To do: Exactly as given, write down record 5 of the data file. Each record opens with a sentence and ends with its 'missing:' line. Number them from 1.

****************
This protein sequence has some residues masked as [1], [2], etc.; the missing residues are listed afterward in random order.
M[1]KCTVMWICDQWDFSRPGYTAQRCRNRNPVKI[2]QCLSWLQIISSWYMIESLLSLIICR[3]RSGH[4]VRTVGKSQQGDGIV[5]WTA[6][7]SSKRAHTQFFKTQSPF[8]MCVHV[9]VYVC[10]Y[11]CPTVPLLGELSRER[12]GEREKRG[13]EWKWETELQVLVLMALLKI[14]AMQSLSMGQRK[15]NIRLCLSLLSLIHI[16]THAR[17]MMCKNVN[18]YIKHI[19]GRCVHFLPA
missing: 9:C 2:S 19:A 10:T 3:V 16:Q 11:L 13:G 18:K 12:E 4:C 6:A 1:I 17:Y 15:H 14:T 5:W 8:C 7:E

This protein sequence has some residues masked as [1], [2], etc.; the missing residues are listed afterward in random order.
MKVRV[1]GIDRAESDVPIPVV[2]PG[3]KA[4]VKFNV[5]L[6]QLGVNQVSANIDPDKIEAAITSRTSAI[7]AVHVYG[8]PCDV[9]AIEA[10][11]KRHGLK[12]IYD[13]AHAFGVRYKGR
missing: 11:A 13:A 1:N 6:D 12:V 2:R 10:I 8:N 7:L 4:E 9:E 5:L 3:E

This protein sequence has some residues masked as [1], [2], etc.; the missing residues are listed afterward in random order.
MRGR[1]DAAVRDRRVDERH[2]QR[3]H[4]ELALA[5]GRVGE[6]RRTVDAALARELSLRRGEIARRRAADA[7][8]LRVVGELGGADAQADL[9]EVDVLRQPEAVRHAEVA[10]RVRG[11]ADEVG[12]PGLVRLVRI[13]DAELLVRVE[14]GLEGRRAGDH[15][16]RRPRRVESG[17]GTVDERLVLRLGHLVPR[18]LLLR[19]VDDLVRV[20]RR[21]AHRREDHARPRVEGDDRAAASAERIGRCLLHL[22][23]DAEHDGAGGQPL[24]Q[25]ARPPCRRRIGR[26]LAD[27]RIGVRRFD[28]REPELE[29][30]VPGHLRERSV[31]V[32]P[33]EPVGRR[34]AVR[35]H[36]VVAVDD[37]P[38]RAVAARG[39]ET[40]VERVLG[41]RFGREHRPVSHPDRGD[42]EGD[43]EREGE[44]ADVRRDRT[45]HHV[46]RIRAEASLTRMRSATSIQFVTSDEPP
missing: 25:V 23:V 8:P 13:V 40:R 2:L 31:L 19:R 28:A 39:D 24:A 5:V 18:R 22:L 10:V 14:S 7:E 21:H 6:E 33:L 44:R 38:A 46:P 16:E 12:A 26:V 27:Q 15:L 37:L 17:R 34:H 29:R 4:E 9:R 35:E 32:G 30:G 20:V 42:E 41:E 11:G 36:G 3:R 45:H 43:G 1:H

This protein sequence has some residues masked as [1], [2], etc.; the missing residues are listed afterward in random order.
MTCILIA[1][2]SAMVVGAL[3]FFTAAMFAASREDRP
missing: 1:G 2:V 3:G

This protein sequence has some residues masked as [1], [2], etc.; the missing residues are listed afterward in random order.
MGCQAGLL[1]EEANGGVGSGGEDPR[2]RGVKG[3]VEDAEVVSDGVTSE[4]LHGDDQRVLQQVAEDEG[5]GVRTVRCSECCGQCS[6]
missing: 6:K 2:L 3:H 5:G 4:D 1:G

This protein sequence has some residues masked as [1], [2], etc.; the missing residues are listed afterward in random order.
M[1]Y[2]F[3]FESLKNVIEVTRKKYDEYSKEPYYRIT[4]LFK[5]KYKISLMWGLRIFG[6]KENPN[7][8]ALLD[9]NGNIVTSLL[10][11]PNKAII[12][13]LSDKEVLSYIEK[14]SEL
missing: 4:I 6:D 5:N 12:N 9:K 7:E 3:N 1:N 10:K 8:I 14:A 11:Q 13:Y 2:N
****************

This protein sequence has some residues masked as [1], [2], etc.; the missing residues are listed afterward in random order.
MGCQAGLL[1]EEANGGVGSGGEDPR[2]RGVKG[3]VEDAEVVSDGVTSE[4]LHGDDQRVLQQVAEDEG[5]GVRTVRCSECCGQCS[6]
missing: 6:K 2:L 3:H 5:G 4:D 1:G